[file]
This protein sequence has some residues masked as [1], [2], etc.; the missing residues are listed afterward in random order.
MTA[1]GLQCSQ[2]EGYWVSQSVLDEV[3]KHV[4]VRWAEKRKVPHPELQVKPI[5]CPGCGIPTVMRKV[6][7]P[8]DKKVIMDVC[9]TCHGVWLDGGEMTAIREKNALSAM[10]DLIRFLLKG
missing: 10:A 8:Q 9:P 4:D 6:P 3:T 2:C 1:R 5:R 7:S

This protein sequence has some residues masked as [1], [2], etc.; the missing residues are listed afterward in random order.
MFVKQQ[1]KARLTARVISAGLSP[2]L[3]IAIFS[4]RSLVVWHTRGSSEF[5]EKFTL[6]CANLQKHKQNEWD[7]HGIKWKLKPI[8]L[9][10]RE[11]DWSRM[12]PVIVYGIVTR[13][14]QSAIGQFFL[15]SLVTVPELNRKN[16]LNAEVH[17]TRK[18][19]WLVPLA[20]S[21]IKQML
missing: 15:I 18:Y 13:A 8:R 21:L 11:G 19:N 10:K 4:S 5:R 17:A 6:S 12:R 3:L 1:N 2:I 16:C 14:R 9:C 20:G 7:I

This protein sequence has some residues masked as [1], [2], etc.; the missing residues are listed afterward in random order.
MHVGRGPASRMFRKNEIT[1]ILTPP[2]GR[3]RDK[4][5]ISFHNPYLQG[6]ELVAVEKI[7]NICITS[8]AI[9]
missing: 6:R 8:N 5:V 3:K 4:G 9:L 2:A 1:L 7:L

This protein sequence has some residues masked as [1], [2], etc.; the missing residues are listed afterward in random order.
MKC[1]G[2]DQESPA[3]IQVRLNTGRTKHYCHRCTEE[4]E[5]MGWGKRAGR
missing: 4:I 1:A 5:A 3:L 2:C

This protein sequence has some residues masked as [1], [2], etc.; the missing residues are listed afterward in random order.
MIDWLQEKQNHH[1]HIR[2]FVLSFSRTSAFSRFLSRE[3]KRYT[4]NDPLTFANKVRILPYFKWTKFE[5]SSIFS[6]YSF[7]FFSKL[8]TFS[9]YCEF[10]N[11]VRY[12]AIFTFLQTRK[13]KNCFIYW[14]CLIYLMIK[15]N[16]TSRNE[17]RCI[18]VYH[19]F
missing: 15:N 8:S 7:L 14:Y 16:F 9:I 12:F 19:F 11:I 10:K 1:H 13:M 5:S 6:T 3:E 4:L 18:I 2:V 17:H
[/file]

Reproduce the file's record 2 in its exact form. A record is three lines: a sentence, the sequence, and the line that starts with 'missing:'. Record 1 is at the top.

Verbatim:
This protein sequence has some residues masked as [1], [2], etc.; the missing residues are listed afterward in random order.
MFVKQQ[1]KARLTARVISAGLSP[2]L[3]IAIFS[4]RSLVVWHTRGSSEF[5]EKFTL[6]CANLQKHKQNEWD[7]HGIKWKLKPI[8]L[9][10]RE[11]DWSRM[12]PVIVYGIVTR[13][14]QSAIGQFFL[15]SLVTVPELNRKN[16]LNAEVH[17]TRK[18][19]WLVPLA[20]S[21]IKQML
missing: 15:I 18:Y 13:A 8:R 21:L 11:G 19:N 10:K 4:S 5:R 17:A 6:S 12:R 3:L 1:N 2:I 16:C 14:R 9:C 20:G 7:I